US health officials are moving forward with plans to sunset the federal government’s Covid-19 vaccine distribution program next month and move the vaccines to the commercial market this fall, and they are laying out their expectations to manufacturers about what that transition should look like.
On Thursday morning, US Department of Health and Human Services Secretary Xavier Becerra sent a letter to the CEOs of Pfizer, Moderna and Novavax detailing how, after the transition to commercialization, HHS expects “that vaccines will remain available in the types of locations where the public currently receives them – including pharmacies, clinics, healthcare provider offices, health departments, and other points of care – to maximize access.”
Those three companies, which manufacture the only Covid-19 vaccines currently available in the US, are advised that they should plan for this fall’s vaccine supply and regulatory submissions in enough time for the US Food and Drug Administration to take action and the US Centers for Disease Control and Prevention to make recommendations on the vaccinations “by the latter part of September,” Becerra wrote in a draft of the letter obtained by CNN.
He added that HHS expects manufacturers planning to offer the vaccines this fall, which will be updated from the currently available bivalent boosters, are preparing an ample supply of doses for the 2023-24 Covid-19 vaccination campaign.
“Further, we expect that vaccine manufacturers will remain ready to support potential surges in demand and evolving circumstances of COVID-19,” Becerra wrote.
“Updated COVID-19 vaccines entering the market this fall should be priced at a reasonable rate, reflective of the value that you have obtained through U.S. government investment. Price gouging behavior takes advantage of the trust the American people have placed in you through the COVID-19 response,” he wrote.
The US government’s distribution of Covid-19 vaccines will begin phasing out on August 3 in preparation for a September transition.
“In the coming weeks and months, we anticipate that you will work with the Centers for Medicare & Medicaid Services (CMS) and other payors to ensure that they have the required information to make payments for the updated vaccines this fall,” Becerra wrote. “As ordering and distribution transitions to more traditional pathways, HHS asks you to find sustainable ways to enable continued visibility of the provider network and availability of vaccines.”
Free Covid shots for the uninsured
The CDC detailed in a transition guide last week that it will provide access to Covid-19 vaccines for people who do not have health insurance coverage after the vaccines become commercially available.
Children who are uninsured will be eligible to receive Covid-19 vaccines at no cost through the CDC’s Vaccines for Children program, which has been around since 1994.
Adults who are uninsured will be able to receive free vaccines through a new temporary program called the Bridge Access Program for Covid-19 Vaccines and Treatments.
The US Bridge Access Program will allow the CDC to purchase and distribute Covid-19 vaccines and allocate them through its network of state and local health departments, said Lori Tremmel Freeman, chief executive officer of the National Association of County and City Health Officials. Another component of the program involves enabling pharmacy chains to continue offering free Covid-19 vaccinations to the uninsured through their network or retail locations.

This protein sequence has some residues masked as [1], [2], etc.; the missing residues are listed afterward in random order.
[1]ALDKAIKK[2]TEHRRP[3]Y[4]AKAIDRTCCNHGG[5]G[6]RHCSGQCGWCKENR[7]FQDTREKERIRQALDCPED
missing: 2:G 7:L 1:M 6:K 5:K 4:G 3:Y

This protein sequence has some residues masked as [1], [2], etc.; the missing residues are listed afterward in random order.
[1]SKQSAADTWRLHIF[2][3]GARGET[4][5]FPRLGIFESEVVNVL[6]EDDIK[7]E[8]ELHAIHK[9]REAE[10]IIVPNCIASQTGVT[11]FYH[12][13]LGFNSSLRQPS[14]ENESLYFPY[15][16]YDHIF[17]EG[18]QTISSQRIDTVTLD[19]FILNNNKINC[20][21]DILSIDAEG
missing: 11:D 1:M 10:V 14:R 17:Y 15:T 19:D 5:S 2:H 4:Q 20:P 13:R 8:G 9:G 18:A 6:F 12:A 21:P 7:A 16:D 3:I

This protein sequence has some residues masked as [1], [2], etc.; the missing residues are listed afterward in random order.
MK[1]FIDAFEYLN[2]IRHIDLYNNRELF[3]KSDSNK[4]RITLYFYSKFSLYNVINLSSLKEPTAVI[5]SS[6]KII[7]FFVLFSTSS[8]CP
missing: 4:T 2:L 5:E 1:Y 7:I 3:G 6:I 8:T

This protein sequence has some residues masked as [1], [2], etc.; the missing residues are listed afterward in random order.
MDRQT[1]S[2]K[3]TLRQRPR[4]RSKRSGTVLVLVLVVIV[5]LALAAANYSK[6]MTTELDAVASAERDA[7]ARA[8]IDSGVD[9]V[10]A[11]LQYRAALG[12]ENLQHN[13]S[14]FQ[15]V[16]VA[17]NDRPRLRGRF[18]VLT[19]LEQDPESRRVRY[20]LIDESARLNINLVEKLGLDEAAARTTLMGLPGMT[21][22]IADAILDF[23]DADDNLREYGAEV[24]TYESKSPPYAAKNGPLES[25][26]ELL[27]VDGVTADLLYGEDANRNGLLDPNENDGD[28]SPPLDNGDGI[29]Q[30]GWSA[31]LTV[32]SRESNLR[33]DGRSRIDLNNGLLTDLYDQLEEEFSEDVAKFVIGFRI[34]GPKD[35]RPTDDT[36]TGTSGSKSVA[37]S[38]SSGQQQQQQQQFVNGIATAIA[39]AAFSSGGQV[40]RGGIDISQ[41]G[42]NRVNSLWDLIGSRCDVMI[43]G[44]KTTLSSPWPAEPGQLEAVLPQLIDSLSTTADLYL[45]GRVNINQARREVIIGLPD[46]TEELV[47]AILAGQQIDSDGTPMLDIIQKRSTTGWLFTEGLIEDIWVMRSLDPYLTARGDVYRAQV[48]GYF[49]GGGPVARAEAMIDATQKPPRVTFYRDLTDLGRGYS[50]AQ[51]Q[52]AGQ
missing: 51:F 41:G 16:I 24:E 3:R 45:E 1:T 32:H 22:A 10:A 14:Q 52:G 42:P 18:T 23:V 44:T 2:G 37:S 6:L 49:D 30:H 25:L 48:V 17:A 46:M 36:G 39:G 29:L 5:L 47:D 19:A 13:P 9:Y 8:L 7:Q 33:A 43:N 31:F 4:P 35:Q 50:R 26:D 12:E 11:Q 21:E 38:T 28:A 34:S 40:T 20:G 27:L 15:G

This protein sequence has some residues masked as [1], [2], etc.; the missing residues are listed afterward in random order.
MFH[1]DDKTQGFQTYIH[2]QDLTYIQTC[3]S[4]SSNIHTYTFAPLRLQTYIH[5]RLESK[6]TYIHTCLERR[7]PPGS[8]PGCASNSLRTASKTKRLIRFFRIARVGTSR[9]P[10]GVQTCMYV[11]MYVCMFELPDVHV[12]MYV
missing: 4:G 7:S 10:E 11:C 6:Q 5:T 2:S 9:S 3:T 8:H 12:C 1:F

“The bridge program is temporary, beginning in the fall of 2023,” Freeman said, adding that the program can help ensure that everyone may have access to the updated vaccine this fall.
In his letter to the vaccine manufacturers, Becerra wrote that HHS and manufacturers “have been in numerous conversations” and that HHS will continue to provide vaccine manufacturers with details to facilitate their partnership on the program.
Updated Covid-19 vaccines in the works
While about 69.5% of the total US population has completed a primary series of Covid-19 vaccine, only around 17% has received a dose of the updated booster shot that was released last fall, according to data from the CDC.
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In June, the FDA recommended that Covid-19 vaccine manufacturers make single-strain booster shots for this fall and winter that would target the currently circulating Omicron subvariant XBB.1.5. Those updated vaccines are expected to be made available in mid- to late September, should the FDA authorize them and the CDC recommend them. They will be the first Covid-19 vaccines made available directly from the manufacturers as part of the commercial market, rather than through the US government.
Pfizer, Moderna and Novavax have been working on updated versions of the vaccines, even manufacturing them in advance. Moderna and Pfizer, along with its partner BioNTech, make mRNA Covid-19 vaccines while Novavax makes a protein-based Covid-19 vaccine, an older technology that typically takes longer to manufacture at a larger scale.
Pfizer has estimated that it would be the dominant provider of vaccines this year, with a projected 64% market share of its first-quarter earnings report in May. It expects about a quarter of the US population to get vaccinated this year against the coronavirus that causes Covid-19.
CNN’s Meg Tirrell contributed to this report.